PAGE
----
Abstract 10904: Undetectable Serum Cardiac Troponin I Does Not Preclude a Diagnosis of Giant Cell Myocarditis
Introduction: Giant cell myocarditis (GCM) is characterized by a fulminant and life-threatening course requiring prompt attention and advanced therapies. Suspicion for GCM is one of the only class I indications for performing an endomyocardial biopsy (EMB) for unexplained heart failure. GCM involves a polymorphous inflammatory cell infiltrate alongside myocyte damage, but may be missed due to the limitations of EMB. Elevated serum cardiac Troponin I (cTnI) is highly specific and sensitive for cardiac injury. Due to the destructive nature of GCM, cTnI would be expected to be elevated in this condition.
Hypothesis: We hypothesized that cTnI level is not predictive of GCM on EMB.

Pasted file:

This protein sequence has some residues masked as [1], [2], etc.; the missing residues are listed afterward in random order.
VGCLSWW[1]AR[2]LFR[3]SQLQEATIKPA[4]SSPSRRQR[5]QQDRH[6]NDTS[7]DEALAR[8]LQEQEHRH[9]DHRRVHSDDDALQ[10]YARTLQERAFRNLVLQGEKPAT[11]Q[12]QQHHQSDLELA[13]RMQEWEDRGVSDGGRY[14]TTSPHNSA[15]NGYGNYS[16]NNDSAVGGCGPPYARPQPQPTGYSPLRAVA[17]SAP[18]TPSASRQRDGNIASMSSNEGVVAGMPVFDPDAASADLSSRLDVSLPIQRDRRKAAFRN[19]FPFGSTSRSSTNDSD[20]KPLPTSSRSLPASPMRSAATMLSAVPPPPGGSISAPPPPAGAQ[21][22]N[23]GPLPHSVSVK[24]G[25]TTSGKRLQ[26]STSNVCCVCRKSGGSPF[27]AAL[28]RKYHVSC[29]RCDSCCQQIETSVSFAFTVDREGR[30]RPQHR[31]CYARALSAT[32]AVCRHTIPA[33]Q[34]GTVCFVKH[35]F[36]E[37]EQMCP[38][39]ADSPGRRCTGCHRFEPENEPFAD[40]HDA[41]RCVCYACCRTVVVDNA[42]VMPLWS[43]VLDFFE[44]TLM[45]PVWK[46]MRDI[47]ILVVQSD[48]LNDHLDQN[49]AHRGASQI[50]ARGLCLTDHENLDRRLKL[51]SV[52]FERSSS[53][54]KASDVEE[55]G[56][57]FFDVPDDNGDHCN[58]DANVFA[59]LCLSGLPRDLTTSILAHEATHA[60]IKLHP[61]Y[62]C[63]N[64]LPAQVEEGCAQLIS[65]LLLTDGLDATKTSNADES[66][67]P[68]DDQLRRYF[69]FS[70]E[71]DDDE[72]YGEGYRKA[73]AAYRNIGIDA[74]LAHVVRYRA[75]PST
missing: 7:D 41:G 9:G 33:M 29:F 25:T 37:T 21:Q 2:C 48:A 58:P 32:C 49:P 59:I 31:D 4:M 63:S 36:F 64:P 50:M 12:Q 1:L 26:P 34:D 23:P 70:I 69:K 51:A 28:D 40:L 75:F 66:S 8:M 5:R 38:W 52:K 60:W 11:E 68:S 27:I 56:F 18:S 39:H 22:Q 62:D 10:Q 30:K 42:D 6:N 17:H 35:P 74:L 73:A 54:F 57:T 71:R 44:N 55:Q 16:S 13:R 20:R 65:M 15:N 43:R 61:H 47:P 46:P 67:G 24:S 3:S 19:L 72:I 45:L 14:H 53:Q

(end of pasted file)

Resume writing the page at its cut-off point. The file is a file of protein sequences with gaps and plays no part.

Methods: The Johns Hopkins Hospital EMB database was queried for acute myocarditis cases. Peak cTnI at time of presentation was obtained from the medical record.
Results: Six patients with GCM were identified (Table 1). Peak cTnI values were: <0.06, 0.09, 0.32, 1.8, 15.48 and 26.68 ng/mL. The patients with cTnI of <0.06 and 0.09 ng/mL had evidence of extensive myocyte necrosis on biopsy. Five patients required mechanical circulatory support and/or orthotopic heart transplant, four of whom passed away during index hospitalization. Thirty-seven cases of non-giant cell myocarditis were identified (Table 2). cTnI ranged from undetectable to 192 ng/mL (median 0.47 ng/mL; interquartile range: 6.52 ng/mL).
Conclusions: To our knowledge, no data exist on the role of cTnI in diagnosis and prognosis in GCM. Based on our experience, cTnI cannot be used as a screening tool or prognostic marker in GCM, nor should a negative or low-level troponin influence the decision to perform EMB.
Author Disclosures: N.A. Gilotra: None. N. Minkove: None. M.K. Bennett: None. R.J. Tedford: None. C. Steenbergen: None. M.K. Halushka: None. D.P. Judge: None. S.D. Russell: None.
- © 2015 by American Heart Association, Inc.